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Dim A As Collection
Set A = New Collection

Dim Arr2(15, 5)
Arr2(1,1) = 0
' ...

A.Add (Arr2)

How can I access the Arr2 through A? For example, I want to do the following:

A.Item(1) (1,1) = 15

so the above would change the first element of the first two-dimensional array inside the collection...

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4 Answers

Hmmm...the syntax looks legal enough without having VBA in front of me. Am I right that your problem is that your code "compiles" and executes without raising an error, but that the array in the collection never changes? If so, I think that's because your A.Item(1) might be returning a copy of the array you stored in the collection. You then access and modify the chosen element just fine, but it's not having the effect you want because it's the wrong array instance.

In general VBA Collections work best when storing objects. Then they'll work like you want because they store references. They're fine for storing values, but I think they always copy them, even "big" ones like array variants, which means you can't mutate the contents of a stored array.

Consider this answer just a speculation until someone who knows the underlying COM stuff better weighs in. Um...paging Joel Spolsky?

EDIT: After trying this out in Excel VBA, I think I'm right. Putting an array variant in a collection makes a copy, and so does getting one out. So there doesn't appear to be a direct way to code up what you have actually asked for.

It looks like what you actually want is a 3-D array, but the fact that you were tyring to use a collection for the first dimension implies that you want to be able to change it's size in that dimension. VBA will only let you change the size of the last dimension of an array (see "redim preserve" in the help). You can put your 2-D arrays inside a 1-D array that you can change the size of, though:

ReDim a(5)
Dim b(2, 2)
a(2) = b
a(2)(1, 1) = 42
ReDim Preserve a(6)

Note that a is declared with ReDim, not Dim in this case.

Finally, it's quite possible that some other approach to whatever it is you're trying to do would be better. Growable, mutable 3-D arrays are complex and error-prone, to say the least.

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@jtolle is correct. If you run the code below and inspect the values (Quick Watch is Shift-F9) of Arr2 and x you will see that they are different:

Dim A As Collection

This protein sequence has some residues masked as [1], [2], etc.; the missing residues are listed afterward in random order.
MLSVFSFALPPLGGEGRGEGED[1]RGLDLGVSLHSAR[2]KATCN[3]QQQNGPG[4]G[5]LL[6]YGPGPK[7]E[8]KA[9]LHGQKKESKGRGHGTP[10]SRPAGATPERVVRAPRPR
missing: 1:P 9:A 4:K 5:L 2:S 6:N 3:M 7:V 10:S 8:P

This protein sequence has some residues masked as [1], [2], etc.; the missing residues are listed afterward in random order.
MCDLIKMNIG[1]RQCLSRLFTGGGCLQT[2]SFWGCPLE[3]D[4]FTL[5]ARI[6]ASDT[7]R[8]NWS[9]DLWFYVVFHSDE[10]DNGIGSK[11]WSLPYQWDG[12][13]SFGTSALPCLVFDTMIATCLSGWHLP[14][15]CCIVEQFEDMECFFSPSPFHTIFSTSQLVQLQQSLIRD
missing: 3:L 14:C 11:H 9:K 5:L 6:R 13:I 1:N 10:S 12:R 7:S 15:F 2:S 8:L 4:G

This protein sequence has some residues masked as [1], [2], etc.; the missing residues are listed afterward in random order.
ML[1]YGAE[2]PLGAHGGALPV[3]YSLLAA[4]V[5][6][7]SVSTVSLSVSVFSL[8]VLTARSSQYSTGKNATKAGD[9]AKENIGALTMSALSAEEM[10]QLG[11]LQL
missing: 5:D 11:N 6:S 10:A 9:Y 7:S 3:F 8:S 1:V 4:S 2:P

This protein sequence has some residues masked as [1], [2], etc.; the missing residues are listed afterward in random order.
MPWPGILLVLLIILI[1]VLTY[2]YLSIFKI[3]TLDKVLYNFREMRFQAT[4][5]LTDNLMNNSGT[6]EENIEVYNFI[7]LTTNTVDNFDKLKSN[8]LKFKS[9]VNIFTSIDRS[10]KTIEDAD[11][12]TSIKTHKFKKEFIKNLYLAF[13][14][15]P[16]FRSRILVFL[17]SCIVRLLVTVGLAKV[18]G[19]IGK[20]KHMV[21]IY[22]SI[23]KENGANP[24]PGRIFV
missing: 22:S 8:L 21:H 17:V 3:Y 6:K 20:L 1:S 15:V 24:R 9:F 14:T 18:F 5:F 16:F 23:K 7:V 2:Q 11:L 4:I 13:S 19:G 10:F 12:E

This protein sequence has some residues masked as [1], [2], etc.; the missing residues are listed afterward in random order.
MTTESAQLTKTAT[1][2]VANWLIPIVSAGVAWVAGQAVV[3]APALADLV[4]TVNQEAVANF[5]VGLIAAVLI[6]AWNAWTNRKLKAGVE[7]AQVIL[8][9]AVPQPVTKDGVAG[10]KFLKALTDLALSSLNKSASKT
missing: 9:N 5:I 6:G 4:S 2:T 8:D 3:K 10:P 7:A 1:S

Set A = New Collection
Dim Arr2(15, 5)

Arr2(1, 1) = 99

' ...

A.Add (Arr2) ' adds a copy of Arr2 to teh collection

Arr2(1, 1) = 11  ' this alters the value in Arr2, but not the copy in the collection

Dim x As Variant

x = A.Item(1)
x(1, 1) = 15  ' this does not alter Arr2
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I don't think the Arr2(1, 1) = 11 actually does change the array in the collection. See my edited answer, but it looks like VBA makes a copy of the array when adding to and reading from the collection. –  jtolle Sep 10 '09 at 14:20
    
Maybe I'm just misled by your comment? That line does alter Arr2, but not the array stored in the collection. I see it changing Arr2, but not A.Item(1), which is just a copy of Arr2 made by A.Add(Arr2). –  jtolle Sep 10 '09 at 14:55
    
@jtolle: apologies, I just rechecked and you are absolutely correct. I will update the code above. It is a copy of Arr2 in the collection. –  Mitch Wheat Sep 10 '09 at 15:14
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Maybe VBA makes a copy of the array when it assigns it to the collection? VB.net does not do this. After this code, a(3,3) is 20 in vba and 5 in vb.net.

Dim c As New Collection
Dim a(10, 10) As Integer

a(3, 3) = 20
c.Add(a)
c(1)(3, 3) = 5
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I recently had this exact issue. I got round it by populating an array with the item array in question, making the change to this array, deleting the item array from the collection and then adding the changed array to the collection. Not pretty but it worked....and I can't find another way.

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